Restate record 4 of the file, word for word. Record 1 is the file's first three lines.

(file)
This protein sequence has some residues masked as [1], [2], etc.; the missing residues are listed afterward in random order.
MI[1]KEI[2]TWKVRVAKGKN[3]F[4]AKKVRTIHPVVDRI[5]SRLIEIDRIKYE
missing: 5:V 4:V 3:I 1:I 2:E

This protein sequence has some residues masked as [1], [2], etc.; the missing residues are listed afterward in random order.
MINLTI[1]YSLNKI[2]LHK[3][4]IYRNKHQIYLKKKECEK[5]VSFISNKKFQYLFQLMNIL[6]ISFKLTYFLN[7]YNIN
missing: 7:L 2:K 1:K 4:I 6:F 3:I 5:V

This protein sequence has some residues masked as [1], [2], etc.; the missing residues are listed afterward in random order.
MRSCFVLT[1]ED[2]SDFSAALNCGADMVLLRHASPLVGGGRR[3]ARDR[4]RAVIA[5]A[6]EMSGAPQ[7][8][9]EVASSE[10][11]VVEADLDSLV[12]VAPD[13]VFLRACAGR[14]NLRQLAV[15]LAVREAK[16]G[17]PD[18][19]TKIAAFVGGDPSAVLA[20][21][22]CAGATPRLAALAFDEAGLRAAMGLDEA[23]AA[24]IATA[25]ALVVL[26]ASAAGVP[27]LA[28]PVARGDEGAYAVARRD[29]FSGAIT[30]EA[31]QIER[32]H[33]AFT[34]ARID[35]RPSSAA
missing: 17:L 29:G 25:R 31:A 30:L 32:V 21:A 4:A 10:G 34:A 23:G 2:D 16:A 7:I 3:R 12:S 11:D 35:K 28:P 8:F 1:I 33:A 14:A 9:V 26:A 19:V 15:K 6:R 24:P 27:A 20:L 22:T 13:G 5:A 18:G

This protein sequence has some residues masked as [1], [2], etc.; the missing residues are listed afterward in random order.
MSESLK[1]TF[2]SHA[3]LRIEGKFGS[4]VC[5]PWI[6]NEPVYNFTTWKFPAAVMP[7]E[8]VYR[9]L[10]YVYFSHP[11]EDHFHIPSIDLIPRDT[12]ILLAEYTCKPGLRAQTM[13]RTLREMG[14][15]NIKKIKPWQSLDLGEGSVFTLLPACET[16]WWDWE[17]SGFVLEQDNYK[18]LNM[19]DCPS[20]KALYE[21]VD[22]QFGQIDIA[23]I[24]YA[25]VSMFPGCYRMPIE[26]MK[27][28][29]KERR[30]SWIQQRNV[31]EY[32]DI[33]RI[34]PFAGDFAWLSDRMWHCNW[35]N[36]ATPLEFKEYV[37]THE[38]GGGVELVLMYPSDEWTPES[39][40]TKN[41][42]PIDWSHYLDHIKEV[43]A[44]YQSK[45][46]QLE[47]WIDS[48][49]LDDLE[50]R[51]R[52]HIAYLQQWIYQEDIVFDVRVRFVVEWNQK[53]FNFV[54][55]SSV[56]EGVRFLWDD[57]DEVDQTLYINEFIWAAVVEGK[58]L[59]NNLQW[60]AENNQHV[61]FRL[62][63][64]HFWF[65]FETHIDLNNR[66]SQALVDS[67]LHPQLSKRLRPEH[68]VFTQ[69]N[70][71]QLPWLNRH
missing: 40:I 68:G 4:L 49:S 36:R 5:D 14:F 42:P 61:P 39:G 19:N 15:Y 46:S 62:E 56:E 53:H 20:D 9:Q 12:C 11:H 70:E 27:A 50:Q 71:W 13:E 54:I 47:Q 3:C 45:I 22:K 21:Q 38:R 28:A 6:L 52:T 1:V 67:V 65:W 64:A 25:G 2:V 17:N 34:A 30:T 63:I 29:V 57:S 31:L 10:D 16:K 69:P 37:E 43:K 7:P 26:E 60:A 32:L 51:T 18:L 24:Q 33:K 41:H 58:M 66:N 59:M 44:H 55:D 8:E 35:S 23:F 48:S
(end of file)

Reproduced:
This protein sequence has some residues masked as [1], [2], etc.; the missing residues are listed afterward in random order.
MSESLK[1]TF[2]SHA[3]LRIEGKFGS[4]VC[5]PWI[6]NEPVYNFTTWKFPAAVMP[7]E[8]VYR[9]L[10]YVYFSHP[11]EDHFHIPSIDLIPRDT[12]ILLAEYTCKPGLRAQTM[13]RTLREMG[14][15]NIKKIKPWQSLDLGEGSVFTLLPACET[16]WWDWE[17]SGFVLEQDNYK[18]LNM[19]DCPS[20]KALYE[21]VD[22]QFGQIDIA[23]I[24]YA[25]VSMFPGCYRMPIE[26]MK[27][28][29]KERR[30]SWIQQRNV[31]EY[32]DI[33]RI[34]PFAGDFAWLSDRMWHCNW[35]N[36]ATPLEFKEYV[37]THE[38]GGGVELVLMYPSDEWTPES[39][40]TKN[41][42]PIDWSHYLDHIKEV[43]A[44]YQSK[45][46]QLE[47]WIDS[48][49]LDDLE[50]R[51]R[52]HIAYLQQWIYQEDIVFDVRVRFVVEWNQK[53]FNFV[54][55]SSV[56]EGVRFLWDD[57]DEVDQTLYINEFIWAAVVEGK[58]L[59]NNLQW[60]AENNQHV[61]FRL[62][63][64]HFWF[65]FETHIDLNNR[66]SQALVDS[67]LHPQLSKRLRPEH[68]VFTQ[69]N[70][71]QLPWLNRH
missing: 40:I 68:G 4:L 49:S 36:R 5:D 14:F 42:P 61:P 39:G 19:N 15:Y 46:S 62:E 56:E 53:H 20:D 9:Q 12:C 11:H 70:E 27:A 50:Q 71:W 13:E 54:I 47:Q 3:C 45:I 22:K 21:Q 38:R 28:A 6:L 52:T 1:V 67:V 65:W 64:A 25:G 2:V 17:N 34:A 30:T 63:I 29:V 57:S 31:L 10:D 16:K 69:P 37:E 43:K 7:P 26:E 60:A 32:L 51:T 18:L 24:Q 33:K 41:H 58:M 66:N 59:M 44:H 55:D 8:E 35:S 23:F 48:S